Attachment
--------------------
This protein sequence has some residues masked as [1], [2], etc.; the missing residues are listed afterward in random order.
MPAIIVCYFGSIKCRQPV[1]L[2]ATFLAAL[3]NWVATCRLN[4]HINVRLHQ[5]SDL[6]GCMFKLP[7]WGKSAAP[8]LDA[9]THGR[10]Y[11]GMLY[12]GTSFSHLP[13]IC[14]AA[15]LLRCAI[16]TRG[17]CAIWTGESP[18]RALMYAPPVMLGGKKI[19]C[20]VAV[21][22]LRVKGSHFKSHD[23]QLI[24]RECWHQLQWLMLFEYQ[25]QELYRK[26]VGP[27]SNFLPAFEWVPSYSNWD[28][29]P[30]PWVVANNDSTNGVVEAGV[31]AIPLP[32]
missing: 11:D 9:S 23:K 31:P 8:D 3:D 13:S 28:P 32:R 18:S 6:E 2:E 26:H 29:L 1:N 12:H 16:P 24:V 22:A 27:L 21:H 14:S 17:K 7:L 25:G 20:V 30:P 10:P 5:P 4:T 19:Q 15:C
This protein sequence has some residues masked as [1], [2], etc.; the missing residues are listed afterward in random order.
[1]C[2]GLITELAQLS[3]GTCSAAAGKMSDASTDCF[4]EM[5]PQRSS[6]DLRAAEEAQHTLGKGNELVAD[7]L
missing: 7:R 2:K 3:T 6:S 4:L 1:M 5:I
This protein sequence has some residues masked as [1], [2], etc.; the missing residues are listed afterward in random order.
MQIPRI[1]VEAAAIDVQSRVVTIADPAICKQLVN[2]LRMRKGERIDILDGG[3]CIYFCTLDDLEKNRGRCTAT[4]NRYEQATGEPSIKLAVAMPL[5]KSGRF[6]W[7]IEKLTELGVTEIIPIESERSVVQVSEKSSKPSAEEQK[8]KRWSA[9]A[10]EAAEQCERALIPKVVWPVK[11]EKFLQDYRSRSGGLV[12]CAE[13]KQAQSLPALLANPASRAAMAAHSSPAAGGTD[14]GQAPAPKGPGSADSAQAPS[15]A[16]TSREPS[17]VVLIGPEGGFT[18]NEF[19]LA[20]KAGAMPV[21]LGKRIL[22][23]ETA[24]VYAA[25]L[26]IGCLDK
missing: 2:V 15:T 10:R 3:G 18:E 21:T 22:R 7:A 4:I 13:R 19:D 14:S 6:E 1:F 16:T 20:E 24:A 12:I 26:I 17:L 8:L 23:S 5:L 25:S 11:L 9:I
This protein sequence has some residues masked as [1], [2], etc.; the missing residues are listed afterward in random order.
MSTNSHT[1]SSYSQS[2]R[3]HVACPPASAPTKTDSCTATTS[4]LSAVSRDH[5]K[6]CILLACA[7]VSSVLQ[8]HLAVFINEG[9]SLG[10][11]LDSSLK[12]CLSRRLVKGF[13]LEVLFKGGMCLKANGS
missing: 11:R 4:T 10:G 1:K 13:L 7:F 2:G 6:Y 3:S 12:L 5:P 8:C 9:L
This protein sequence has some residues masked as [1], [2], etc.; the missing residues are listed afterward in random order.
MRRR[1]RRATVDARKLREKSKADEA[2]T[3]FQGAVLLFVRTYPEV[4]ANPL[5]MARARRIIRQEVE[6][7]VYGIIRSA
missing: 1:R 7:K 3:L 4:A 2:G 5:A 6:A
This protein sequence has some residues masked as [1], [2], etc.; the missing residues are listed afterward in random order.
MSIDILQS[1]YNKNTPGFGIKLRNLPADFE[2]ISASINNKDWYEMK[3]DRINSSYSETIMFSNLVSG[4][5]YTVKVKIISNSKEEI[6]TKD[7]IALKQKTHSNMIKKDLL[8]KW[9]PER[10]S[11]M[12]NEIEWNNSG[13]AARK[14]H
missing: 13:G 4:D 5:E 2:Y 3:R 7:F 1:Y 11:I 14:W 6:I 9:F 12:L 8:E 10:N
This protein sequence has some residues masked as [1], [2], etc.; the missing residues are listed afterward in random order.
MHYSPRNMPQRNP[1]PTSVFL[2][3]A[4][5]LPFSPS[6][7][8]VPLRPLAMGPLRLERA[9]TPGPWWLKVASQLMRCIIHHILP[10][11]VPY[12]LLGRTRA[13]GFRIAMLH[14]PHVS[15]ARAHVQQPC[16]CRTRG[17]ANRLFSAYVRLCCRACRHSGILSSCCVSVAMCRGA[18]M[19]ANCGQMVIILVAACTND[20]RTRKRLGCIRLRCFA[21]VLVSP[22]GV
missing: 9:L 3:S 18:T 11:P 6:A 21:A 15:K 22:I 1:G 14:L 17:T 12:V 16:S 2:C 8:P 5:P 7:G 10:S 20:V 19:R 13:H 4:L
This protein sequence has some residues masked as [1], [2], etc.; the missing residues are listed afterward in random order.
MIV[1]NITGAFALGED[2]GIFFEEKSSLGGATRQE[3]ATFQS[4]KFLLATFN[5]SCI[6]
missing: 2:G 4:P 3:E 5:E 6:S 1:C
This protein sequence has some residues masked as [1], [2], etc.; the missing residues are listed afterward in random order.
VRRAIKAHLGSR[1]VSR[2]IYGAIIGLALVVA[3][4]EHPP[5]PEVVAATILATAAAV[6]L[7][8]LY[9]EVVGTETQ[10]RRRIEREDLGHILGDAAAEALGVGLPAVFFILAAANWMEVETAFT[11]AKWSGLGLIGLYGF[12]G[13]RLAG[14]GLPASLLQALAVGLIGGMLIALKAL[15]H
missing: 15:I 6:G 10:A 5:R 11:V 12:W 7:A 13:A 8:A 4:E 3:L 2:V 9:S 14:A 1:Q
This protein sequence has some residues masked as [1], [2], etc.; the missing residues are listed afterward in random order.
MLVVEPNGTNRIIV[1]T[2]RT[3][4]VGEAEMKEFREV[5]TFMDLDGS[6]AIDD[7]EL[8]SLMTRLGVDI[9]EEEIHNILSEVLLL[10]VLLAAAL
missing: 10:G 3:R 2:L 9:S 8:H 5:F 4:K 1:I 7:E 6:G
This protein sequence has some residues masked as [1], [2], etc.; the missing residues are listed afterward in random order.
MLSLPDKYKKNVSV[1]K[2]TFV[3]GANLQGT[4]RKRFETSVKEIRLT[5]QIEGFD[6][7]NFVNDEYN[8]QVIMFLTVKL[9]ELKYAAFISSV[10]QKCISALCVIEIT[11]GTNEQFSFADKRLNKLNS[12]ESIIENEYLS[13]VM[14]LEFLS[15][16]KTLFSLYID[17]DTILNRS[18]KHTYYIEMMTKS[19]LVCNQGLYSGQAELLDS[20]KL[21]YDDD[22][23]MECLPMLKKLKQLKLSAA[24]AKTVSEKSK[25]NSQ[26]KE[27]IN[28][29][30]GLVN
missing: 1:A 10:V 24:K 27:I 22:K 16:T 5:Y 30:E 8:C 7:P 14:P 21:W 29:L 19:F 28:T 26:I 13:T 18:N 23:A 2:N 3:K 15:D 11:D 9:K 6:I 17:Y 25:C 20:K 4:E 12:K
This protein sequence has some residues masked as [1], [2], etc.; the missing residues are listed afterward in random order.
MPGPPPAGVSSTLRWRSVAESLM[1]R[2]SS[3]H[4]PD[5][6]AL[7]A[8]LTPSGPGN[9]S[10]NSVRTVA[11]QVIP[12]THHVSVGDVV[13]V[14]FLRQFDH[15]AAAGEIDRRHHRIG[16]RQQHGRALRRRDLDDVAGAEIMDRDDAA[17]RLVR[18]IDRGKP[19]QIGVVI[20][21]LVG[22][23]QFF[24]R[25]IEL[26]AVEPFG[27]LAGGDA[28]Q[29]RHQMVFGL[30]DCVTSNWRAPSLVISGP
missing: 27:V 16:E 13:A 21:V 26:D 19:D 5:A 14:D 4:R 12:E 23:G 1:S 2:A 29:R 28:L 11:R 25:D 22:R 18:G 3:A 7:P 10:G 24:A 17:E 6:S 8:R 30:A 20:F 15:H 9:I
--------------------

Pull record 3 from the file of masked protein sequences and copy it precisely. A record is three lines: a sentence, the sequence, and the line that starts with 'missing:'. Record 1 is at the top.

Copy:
This protein sequence has some residues masked as [1], [2], etc.; the missing residues are listed afterward in random order.
MQIPRI[1]VEAAAIDVQSRVVTIADPAICKQLVN[2]LRMRKGERIDILDGG[3]CIYFCTLDDLEKNRGRCTAT[4]NRYEQATGEPSIKLAVAMPL[5]KSGRF[6]W[7]IEKLTELGVTEIIPIESERSVVQVSEKSSKPSAEEQK[8]KRWSA[9]A[10]EAAEQCERALIPKVVWPVK[11]EKFLQDYRSRSGGLV[12]CAE[13]KQAQSLPALLANPASRAAMAAHSSPAAGGTD[14]GQAPAPKGPGSADSAQAPS[15]A[16]TSREPS[17]VVLIGPEGGFT[18]NEF[19]LA[20]KAGAMPV[21]LGKRIL[22][23]ETA[24]VYAA[25]L[26]IGCLDK
missing: 2:V 15:T 10:R 3:G 18:E 21:T 22:R 7:A 4:I 13:R 19:D 14:S 6:E 1:F 16:T 20:E 24:A 12:I 26:I 17:L 8:L 23:S 5:L 25:S 11:L 9:I